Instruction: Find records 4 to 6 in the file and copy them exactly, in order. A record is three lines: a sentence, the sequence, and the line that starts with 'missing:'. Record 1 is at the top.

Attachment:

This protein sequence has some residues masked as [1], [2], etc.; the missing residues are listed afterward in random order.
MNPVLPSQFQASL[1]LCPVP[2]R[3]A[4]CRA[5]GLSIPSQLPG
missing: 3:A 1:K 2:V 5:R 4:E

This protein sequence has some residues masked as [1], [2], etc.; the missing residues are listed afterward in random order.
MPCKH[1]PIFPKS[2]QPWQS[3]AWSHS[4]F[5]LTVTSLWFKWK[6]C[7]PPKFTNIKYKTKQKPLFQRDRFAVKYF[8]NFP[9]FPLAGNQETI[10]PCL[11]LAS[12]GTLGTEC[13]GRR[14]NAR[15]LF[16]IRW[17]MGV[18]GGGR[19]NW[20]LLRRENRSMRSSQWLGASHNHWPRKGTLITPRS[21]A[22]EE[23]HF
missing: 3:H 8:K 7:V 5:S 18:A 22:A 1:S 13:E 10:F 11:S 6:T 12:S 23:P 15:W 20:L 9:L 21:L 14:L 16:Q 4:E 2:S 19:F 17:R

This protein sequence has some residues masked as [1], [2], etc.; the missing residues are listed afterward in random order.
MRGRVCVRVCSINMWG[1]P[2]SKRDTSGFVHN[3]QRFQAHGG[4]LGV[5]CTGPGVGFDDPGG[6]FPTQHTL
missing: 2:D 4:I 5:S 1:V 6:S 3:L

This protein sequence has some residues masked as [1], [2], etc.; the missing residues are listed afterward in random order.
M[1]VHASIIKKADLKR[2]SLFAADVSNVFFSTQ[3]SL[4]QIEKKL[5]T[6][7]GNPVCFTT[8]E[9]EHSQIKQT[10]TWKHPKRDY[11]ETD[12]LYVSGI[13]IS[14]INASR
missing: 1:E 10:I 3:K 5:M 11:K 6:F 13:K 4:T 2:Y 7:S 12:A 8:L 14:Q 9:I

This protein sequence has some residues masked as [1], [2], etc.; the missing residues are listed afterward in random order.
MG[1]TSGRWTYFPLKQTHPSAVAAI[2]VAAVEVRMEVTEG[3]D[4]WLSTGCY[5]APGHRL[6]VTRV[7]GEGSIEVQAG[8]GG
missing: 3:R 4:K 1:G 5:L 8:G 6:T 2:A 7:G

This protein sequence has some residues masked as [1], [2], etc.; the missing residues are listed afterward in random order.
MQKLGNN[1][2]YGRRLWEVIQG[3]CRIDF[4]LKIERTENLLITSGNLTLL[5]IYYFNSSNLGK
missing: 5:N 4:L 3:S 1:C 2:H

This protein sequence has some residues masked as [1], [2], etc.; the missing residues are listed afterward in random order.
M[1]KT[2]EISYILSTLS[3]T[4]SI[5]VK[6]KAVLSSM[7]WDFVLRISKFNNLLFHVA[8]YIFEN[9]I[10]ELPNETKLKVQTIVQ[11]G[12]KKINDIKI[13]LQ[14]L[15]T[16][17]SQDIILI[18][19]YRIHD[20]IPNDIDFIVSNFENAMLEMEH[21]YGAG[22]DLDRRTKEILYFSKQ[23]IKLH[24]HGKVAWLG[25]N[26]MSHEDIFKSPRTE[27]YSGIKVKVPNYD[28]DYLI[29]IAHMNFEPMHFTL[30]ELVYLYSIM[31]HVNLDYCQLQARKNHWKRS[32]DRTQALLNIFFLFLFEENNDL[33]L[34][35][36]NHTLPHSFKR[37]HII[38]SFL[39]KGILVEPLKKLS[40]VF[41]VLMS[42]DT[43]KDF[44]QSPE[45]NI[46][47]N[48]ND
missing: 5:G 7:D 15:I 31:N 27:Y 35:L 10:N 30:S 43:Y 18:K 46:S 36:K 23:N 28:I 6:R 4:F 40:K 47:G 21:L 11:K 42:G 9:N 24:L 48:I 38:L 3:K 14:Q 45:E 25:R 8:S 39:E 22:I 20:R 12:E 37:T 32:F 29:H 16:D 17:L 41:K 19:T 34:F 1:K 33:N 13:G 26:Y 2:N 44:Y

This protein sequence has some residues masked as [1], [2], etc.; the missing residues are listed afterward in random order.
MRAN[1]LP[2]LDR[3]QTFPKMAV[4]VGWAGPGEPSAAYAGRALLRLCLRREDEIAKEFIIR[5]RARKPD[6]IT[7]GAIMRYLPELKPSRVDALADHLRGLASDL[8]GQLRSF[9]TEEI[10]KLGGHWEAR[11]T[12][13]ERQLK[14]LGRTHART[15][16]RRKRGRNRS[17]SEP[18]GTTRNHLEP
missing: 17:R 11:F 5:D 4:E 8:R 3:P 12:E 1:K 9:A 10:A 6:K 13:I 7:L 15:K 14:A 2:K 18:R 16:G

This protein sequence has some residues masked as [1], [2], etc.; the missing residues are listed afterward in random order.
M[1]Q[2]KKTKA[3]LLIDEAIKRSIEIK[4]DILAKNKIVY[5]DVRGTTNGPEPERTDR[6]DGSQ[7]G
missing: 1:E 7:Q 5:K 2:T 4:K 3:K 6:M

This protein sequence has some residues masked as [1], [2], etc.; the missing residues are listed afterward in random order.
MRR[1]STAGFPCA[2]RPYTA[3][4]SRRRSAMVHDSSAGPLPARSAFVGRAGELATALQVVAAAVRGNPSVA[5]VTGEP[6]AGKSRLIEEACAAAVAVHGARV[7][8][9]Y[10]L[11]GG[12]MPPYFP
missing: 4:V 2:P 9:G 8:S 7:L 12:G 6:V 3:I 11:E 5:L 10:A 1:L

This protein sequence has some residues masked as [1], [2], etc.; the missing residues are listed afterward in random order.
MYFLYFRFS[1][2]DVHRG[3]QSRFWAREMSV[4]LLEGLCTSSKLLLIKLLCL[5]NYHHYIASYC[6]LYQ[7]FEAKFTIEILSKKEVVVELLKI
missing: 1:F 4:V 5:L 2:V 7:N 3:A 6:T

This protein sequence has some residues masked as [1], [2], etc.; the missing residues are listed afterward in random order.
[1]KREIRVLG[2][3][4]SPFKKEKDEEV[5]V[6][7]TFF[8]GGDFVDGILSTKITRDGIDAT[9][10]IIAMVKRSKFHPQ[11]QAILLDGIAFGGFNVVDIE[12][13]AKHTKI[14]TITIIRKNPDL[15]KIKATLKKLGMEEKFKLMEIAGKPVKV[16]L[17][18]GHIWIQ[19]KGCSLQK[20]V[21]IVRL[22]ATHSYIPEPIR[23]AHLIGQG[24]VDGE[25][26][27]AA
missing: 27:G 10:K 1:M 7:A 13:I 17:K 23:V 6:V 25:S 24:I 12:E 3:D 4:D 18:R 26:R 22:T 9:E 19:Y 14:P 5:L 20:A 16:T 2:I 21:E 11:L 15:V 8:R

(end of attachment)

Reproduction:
This protein sequence has some residues masked as [1], [2], etc.; the missing residues are listed afterward in random order.
M[1]VHASIIKKADLKR[2]SLFAADVSNVFFSTQ[3]SL[4]QIEKKL[5]T[6][7]GNPVCFTT[8]E[9]EHSQIKQT[10]TWKHPKRDY[11]ETD[12]LYVSGI[13]IS[14]INASR
missing: 1:E 10:I 3:K 5:M 11:K 6:F 13:K 4:T 2:Y 7:S 12:A 8:L 14:Q 9:I

This protein sequence has some residues masked as [1], [2], etc.; the missing residues are listed afterward in random order.
MG[1]TSGRWTYFPLKQTHPSAVAAI[2]VAAVEVRMEVTEG[3]D[4]WLSTGCY[5]APGHRL[6]VTRV[7]GEGSIEVQAG[8]GG
missing: 3:R 4:K 1:G 5:L 8:G 6:T 2:A 7:G

This protein sequence has some residues masked as [1], [2], etc.; the missing residues are listed afterward in random order.
MQKLGNN[1][2]YGRRLWEVIQG[3]CRIDF[4]LKIERTENLLITSGNLTLL[5]IYYFNSSNLGK
missing: 5:N 4:L 3:S 1:C 2:H